Why is it so difficult to give feedback at work, even when it is well-intentioned? The answer is fear. Either fear of reprisal (if speaking to a superior) or fear of hurting someone’s feelings and creating an awkward work environment.
These five tips can make giving feedback not only easier to provide, but it can also guarantee a better outcome.
- Ask permission to provide feedback. When you ask permission, 99.9% of the time, the receiver will say yes. That simple request shifts the tables, putting the receiver in control. With a yes, they cannot begrudge you of your offering because they have, in a sense, asked for it.
- Explain why. Giving an explanation of why you feel this conversation is important and what you perceive the added value to be if the receiver hears and responds appropriately is helps clarify intention. After all, you wouldn’t be providing constructive feedback if you didn’t have the receiver’s best interests at heart.
- Always provide an example. Provide a legitimate example of the situation, with your explanation of the opportunity for improvement, for added effectiveness. Make suggestions as to what might have been a better word choice or behavior and what the potential outcome might have been by contrast. Facts, coupled with your well-intended opinion, can be impactful.
- Make it a conversation. Give the receiver an opportunity to ask questions, or even brainstorm. Be open to the idea of an ongoing conversation — perhaps as a mentor.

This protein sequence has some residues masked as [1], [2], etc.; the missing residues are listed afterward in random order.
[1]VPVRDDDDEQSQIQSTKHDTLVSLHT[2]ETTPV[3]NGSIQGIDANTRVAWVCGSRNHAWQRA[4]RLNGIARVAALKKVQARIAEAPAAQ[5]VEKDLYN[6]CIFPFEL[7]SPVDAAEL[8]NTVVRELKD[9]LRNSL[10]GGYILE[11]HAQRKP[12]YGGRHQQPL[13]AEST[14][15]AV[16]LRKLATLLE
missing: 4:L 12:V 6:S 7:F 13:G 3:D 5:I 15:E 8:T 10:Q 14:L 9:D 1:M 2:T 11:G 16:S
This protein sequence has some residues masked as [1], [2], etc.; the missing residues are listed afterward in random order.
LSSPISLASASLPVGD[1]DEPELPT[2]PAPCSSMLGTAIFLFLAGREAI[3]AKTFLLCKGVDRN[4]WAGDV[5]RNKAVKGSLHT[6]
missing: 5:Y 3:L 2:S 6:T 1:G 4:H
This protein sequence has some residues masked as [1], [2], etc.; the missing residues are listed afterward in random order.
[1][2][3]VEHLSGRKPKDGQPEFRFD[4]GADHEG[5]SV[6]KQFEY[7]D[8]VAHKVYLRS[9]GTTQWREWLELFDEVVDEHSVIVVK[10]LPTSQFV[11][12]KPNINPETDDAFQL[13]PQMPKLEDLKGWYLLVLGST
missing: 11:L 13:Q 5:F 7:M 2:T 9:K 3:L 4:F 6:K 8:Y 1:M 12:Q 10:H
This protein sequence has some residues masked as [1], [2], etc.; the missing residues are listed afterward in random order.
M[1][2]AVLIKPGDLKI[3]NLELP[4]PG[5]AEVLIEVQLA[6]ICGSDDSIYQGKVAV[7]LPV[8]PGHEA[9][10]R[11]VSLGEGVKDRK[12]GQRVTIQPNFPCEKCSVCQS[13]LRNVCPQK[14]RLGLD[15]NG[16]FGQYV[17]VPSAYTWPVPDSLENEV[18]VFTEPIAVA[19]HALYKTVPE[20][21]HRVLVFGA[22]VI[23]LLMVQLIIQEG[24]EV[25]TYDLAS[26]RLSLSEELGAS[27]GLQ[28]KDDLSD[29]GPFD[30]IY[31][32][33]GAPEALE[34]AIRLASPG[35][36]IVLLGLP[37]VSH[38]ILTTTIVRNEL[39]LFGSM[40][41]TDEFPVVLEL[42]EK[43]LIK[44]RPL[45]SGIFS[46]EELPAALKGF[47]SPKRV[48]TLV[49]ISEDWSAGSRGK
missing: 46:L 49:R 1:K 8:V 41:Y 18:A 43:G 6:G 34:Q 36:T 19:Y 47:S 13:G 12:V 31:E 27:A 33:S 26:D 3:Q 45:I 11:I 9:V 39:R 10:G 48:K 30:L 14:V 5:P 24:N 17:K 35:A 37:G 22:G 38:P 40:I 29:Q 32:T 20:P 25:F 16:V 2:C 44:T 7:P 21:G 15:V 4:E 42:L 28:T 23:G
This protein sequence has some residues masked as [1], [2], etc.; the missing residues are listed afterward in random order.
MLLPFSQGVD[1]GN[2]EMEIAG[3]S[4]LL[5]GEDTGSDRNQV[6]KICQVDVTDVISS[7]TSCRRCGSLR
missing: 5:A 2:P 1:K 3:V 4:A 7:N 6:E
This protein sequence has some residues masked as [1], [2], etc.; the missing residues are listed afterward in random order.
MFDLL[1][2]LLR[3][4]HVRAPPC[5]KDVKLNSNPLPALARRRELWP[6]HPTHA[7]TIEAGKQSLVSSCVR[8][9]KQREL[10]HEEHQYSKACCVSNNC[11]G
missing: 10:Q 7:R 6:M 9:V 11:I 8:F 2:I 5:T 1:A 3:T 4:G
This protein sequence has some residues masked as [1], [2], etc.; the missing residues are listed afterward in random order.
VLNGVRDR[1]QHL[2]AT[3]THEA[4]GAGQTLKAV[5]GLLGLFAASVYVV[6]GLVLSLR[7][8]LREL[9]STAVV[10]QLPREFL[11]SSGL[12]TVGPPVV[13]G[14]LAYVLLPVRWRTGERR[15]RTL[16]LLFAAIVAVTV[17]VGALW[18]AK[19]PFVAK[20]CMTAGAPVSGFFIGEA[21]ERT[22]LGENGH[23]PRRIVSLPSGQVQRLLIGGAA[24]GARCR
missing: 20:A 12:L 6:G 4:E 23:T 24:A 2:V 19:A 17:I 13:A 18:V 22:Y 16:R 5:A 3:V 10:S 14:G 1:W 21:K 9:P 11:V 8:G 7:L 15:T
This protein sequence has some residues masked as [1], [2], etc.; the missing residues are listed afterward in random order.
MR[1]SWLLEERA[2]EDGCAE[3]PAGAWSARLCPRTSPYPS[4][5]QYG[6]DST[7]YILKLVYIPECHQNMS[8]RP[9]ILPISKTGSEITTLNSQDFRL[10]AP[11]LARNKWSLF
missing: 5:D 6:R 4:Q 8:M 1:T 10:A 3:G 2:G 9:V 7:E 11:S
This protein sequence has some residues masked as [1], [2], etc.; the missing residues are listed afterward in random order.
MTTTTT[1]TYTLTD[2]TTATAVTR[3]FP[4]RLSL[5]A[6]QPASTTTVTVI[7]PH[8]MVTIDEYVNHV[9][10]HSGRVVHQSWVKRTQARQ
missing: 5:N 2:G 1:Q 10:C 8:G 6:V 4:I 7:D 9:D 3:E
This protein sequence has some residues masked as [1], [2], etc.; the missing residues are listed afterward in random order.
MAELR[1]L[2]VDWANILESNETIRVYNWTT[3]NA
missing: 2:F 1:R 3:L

- Say thank you! Even if the receiver is not thrilled with the conversation, it is beneficial to acknowledge their willingness to have it.
Watch the tone of your voice when delivering feedback so that you do not sound judgmental or condescending. Calm, even delivery is best. Julian Treasure gives an excellent TedTalk on how to speak so that others will listen using the HAIL model. HAIL is the acronym for Honesty, Authenticity, Integrity, and Love. When you deliver feedback using this model, the receiver will feel your positive intentions.
Even if the receiver doesn’t take the feedback well, it’s important to remember that you are NOT responsible for their feelings — only the receiver is responsible for their feelings. If you give feedback with positive intent, there should never be a reason for the receiver to feel anything but grateful.
Finally, if you have the opportunity to provide constructive feedback, do it. To withhold feedback is a disservice to others who could benefit from it. Choose to be of service.
How to Prepare Employees to Give/Receive Feedback
An enterprise-wide mentoring program is a good way to emphasize the importance of constructive feedback and to incorporate training on how to deliver it effectively. If you have employee resource groups, that would also serve as a great venue. Or you could offer a module as part of your training and development curriculum so long as it is open to every employee.
With a simple script using these five pointers, and one or two real-time scenarios under the belt, any employee can more easily provide well-intended feedback. Encouraging employees to do so not only improves the ways of working and team effectiveness, but it also contributes to a healthy employee culture.
Sheila Callaham is an author, motivational coach, and longtime communications and change management professional.